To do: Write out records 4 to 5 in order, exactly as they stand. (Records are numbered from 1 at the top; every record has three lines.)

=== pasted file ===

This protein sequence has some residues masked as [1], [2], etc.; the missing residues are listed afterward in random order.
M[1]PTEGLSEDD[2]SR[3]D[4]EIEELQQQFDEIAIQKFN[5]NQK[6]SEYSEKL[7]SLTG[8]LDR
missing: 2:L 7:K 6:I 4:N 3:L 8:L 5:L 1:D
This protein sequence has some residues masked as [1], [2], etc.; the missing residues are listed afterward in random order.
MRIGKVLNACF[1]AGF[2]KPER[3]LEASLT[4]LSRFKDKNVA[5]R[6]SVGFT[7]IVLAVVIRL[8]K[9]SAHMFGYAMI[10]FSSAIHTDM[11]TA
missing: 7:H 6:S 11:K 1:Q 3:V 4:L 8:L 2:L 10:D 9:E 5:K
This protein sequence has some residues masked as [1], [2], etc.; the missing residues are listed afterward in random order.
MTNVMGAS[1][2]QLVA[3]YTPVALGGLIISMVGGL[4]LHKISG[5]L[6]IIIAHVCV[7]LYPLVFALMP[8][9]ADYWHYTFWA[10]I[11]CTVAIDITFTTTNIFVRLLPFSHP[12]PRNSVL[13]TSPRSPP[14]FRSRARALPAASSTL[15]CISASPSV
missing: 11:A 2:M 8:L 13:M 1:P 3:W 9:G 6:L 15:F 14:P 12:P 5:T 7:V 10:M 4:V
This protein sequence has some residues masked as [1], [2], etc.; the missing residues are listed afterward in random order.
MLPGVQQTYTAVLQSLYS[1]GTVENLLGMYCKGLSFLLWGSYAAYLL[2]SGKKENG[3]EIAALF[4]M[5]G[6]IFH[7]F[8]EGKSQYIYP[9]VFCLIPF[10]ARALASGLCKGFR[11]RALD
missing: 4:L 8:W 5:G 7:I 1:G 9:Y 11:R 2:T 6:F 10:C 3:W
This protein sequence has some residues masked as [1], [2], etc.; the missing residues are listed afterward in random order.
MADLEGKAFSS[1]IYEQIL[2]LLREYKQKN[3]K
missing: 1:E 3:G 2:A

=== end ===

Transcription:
This protein sequence has some residues masked as [1], [2], etc.; the missing residues are listed afterward in random order.
MLPGVQQTYTAVLQSLYS[1]GTVENLLGMYCKGLSFLLWGSYAAYLL[2]SGKKENG[3]EIAALF[4]M[5]G[6]IFH[7]F[8]EGKSQYIYP[9]VFCLIPF[10]ARALASGLCKGFR[11]RALD
missing: 4:L 8:W 5:G 7:I 1:G 9:Y 11:R 2:T 6:F 10:C 3:W
This protein sequence has some residues masked as [1], [2], etc.; the missing residues are listed afterward in random order.
MADLEGKAFSS[1]IYEQIL[2]LLREYKQKN[3]K
missing: 1:E 3:G 2:A